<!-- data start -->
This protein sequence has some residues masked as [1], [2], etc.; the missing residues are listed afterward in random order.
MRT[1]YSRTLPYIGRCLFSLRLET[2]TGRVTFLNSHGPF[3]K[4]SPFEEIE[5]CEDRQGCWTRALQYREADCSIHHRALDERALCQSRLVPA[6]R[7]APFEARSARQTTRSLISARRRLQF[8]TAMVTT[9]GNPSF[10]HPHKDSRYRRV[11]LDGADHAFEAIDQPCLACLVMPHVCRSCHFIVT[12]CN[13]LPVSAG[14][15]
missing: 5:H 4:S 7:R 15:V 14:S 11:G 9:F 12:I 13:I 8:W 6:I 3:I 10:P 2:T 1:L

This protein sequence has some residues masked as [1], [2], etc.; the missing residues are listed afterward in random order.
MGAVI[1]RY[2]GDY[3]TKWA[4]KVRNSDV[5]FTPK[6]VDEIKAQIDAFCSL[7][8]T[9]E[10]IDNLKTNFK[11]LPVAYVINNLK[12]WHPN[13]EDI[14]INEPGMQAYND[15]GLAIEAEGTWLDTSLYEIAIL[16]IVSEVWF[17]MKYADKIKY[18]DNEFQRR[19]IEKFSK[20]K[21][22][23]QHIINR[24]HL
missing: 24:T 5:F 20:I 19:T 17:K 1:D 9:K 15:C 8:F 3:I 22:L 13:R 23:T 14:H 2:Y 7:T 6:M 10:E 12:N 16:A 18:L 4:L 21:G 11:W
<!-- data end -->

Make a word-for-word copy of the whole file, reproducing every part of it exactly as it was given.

This protein sequence has some residues masked as [1], [2], etc.; the missing residues are listed afterward in random order.
MRT[1]YSRTLPYIGRCLFSLRLET[2]TGRVTFLNSHGPF[3]K[4]SPFEEIE[5]CEDRQGCWTRALQYREADCSIHHRALDERALCQSRLVPA[6]R[7]APFEARSARQTTRSLISARRRLQF[8]TAMVTT[9]GNPSF[10]HPHKDSRYRRV[11]LDGADHAFEAIDQPCLACLVMPHVCRSCHFIVT[12]CN[13]LPVSAG[14][15]
missing: 5:H 4:S 7:R 15:V 14:S 11:G 9:F 12:I 13:I 8:W 6:I 3:I 10:P 2:T 1:L

This protein sequence has some residues masked as [1], [2], etc.; the missing residues are listed afterward in random order.
MGAVI[1]RY[2]GDY[3]TKWA[4]KVRNSDV[5]FTPK[6]VDEIKAQIDAFCSL[7][8]T[9]E[10]IDNLKTNFK[11]LPVAYVINNLK[12]WHPN[13]EDI[14]INEPGMQAYND[15]GLAIEAEGTWLDTSLYEIAIL[16]IVSEVWF[17]MKYADKIKY[18]DNEFQRR[19]IEKFSK[20]K[21][22][23]QHIINR[24]HL
missing: 24:T 5:F 20:I 19:T 17:K 1:D 9:K 15:C 8:F 3:I 22:L 13:R 23:T 14:H 2:Y 7:T 6:M 10:E 12:N 16:A 18:L 4:L 21:G 11:W